So MOXIE is using solid oxide electrolysis to produce Oxygen.

I assume the amount of oxygen MOXIE can produce is limited so how much can it produce before the solid oxide electrolyzer cell stops working?

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    $\begingroup$ Do you mean per day, or before it wears out? Do you mean given an unlimited amount of electrical power? Do you mean the MOXIE demonstration experimental unit on the rover, or the technology that MOXIE demonstrates? $\endgroup$ – uhoh Apr 24 at 12:57
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    $\begingroup$ @utoh - before it wears out. I've updated my question. Thanks! $\endgroup$ – neubert Apr 24 at 13:50
  • $\begingroup$ Thanks for the clarification! I've left a comment under the existing answer in case they want to make small adjustments to it. $\endgroup$ – uhoh Apr 24 at 13:52

The answer is up to around 10g/hour. The experiment will be run multiple times throughout the lifetime of the rover and each run will be for about an hour. A full scale version for use on a human mission would need to be many times larger. NASA suggests two orders of magnitude larger, but if Starship is used probably three orders of magnitude bigger.

Alternatively MOXIE might just be used in conjunction with electrolysis in order to tailor the net oxygen production. This is because Raptors burn fuel rich and because oxygen will also be needed by the crew and wasted by leakage during airlock cycling etc., so MOXIE could be used just on a small scale to balance the oxygen demand to prevent dumping excess hydrogen from electrolysis and provide an immediate source of additional breathing oxygen on Mars from day 1.


Edit: the ultimate limiting factor on MOXIE is an open question. There are a number of constraints that might cause problems such as electrode degradation, dust blocking the HEPA filters, damage caused by repeated temperature cycling (MOXIE runs at 800 degrees C) as well as the potential to over heat and the need to use the 300 W consumed by MOXIE for other things. Perseverance itself only uses 110W so MOXIE will drain the battery if used for an extended period. https://www.hou.usra.edu/meetings/ipm2016/pdf/4130.pdf

  • $\begingroup$ I'd asked the OP for a clarification and it may affect your answer slightly, but since it's a technology demonstrator and not designed for long-term use I don't think the answer really changes much. $\endgroup$ – uhoh Apr 24 at 13:52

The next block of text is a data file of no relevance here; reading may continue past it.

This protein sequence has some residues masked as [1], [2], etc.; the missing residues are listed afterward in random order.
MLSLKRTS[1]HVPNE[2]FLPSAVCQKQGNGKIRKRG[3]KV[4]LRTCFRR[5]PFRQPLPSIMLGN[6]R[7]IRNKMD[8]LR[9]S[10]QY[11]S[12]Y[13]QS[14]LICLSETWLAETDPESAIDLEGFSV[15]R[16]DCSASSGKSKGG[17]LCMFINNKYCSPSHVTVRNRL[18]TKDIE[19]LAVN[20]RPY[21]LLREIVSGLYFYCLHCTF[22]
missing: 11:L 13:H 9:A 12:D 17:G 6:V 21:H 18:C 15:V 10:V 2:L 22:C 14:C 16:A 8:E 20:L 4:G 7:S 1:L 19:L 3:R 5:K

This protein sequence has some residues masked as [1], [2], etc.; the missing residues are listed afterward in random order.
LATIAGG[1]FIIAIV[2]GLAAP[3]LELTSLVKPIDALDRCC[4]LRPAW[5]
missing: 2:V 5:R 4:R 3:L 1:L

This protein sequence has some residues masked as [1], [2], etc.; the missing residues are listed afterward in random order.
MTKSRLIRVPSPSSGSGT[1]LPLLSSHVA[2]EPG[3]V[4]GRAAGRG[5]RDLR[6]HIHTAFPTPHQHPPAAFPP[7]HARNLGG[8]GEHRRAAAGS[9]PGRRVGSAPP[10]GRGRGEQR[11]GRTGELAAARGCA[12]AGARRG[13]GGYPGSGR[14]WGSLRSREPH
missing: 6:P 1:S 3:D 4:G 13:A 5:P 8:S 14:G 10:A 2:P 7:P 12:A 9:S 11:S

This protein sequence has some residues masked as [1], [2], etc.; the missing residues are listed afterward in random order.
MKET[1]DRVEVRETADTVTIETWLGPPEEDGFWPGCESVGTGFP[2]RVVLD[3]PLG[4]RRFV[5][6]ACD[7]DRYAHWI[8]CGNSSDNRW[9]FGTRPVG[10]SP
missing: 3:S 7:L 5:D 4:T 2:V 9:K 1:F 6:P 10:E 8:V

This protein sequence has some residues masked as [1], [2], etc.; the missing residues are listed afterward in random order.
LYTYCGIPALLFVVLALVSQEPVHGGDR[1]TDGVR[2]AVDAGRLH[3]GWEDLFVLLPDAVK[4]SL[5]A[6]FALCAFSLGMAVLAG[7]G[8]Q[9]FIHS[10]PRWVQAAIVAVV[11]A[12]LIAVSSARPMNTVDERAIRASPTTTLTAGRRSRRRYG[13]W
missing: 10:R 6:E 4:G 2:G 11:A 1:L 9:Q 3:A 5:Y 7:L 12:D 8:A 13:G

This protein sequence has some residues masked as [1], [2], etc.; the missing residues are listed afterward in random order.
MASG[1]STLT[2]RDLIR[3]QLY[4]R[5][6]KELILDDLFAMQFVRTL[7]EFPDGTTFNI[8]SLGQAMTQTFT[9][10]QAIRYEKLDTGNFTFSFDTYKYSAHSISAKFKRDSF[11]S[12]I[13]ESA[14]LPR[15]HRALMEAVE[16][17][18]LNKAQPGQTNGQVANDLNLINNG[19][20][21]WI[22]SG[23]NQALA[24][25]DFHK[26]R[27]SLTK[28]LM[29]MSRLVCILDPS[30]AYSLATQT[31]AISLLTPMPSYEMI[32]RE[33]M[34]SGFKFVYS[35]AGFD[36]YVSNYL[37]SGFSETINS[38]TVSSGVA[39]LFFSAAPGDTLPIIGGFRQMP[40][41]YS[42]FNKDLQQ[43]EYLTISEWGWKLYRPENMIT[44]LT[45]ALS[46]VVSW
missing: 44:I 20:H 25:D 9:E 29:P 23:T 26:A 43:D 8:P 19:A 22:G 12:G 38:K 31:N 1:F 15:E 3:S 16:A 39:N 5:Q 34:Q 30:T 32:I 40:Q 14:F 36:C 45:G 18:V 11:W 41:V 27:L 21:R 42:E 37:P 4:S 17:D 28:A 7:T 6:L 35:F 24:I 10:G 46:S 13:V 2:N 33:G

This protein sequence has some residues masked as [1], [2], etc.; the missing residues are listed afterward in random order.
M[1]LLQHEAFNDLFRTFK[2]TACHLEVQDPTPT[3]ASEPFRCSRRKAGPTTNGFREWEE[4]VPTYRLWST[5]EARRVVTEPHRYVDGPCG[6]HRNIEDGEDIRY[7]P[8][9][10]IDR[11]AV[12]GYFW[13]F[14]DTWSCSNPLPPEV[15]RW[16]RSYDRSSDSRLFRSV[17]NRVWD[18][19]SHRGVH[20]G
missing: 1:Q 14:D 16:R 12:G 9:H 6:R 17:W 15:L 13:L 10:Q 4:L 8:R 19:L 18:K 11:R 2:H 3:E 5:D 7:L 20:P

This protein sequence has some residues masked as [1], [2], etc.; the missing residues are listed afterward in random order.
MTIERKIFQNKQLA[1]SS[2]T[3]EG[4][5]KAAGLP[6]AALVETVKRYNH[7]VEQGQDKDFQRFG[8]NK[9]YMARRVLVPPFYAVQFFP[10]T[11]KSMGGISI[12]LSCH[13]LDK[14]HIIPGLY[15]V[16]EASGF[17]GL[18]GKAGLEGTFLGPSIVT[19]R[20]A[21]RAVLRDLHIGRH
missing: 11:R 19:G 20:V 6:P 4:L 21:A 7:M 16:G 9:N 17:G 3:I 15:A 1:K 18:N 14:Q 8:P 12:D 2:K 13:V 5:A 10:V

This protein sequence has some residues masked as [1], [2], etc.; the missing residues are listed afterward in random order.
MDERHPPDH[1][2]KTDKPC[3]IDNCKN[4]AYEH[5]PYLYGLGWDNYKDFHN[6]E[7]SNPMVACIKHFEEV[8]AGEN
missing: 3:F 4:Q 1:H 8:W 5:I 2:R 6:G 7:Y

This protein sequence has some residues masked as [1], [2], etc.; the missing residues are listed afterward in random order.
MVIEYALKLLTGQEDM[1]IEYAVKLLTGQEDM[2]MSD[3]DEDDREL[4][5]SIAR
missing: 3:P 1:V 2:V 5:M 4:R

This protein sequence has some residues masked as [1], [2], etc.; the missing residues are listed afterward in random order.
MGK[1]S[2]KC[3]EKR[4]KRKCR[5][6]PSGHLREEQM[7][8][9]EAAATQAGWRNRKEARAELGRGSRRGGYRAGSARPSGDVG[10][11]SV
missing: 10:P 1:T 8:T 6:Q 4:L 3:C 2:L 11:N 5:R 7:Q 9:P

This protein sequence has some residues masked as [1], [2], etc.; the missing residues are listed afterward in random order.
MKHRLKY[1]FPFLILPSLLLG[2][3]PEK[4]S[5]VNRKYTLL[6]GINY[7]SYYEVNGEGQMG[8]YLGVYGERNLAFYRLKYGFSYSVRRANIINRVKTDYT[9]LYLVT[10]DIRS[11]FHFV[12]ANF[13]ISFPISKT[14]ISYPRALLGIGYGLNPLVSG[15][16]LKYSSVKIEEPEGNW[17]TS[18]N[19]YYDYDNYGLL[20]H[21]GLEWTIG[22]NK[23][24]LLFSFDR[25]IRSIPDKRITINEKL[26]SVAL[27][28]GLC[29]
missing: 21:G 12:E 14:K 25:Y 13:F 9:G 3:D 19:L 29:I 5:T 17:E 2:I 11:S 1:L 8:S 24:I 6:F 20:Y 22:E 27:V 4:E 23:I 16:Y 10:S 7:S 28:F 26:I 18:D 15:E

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    $\begingroup$ You might want to point out that 300W is about 3 times the total power of the RTG, i.e. long term operation is no option at all. $\endgroup$ – asdfex Apr 24 at 15:54
  • $\begingroup$ Yes thanks - good point. $\endgroup$ – Slarty Apr 24 at 16:15
  • $\begingroup$ A man at rest consumes 0.25 l/min of pure oxygen. The density of oxygen is 1.43 g/l, so the 0.25 l/min are 0.36 g/min or 21.4 g/hour. But at hard work the consumption is more then 10 times higher. $\endgroup$ – Uwe Apr 26 at 22:08
  • $\begingroup$ Yes good reason you might want to have MOXIE as well as electrolysis $\endgroup$ – Slarty Apr 26 at 23:01

since the question was answered properly, I wanted to add a tidbit I learned at a JPL event. MOXIE produces enough oxygen to keep a small dog alive.

  • $\begingroup$ But not a Jack Russell :-) (for those who don't know, that's an extremely active breed) $\endgroup$ – Carl Witthoft Apr 26 at 12:56
  • $\begingroup$ Then, we can send a Chihuahua to Mars on the Starship before we send people! $\endgroup$ – James Ervin Apr 26 at 13:46
  • $\begingroup$ But only had enough power to run MOXIE for about 20% of the time, so the doggy will have to timeshare its breathing. 300w for MOXIE alone, and the whole rover's power source is just 110w-ish, of which it needs about half just the keep itself defrosted. $\endgroup$ – PcMan Apr 26 at 21:10

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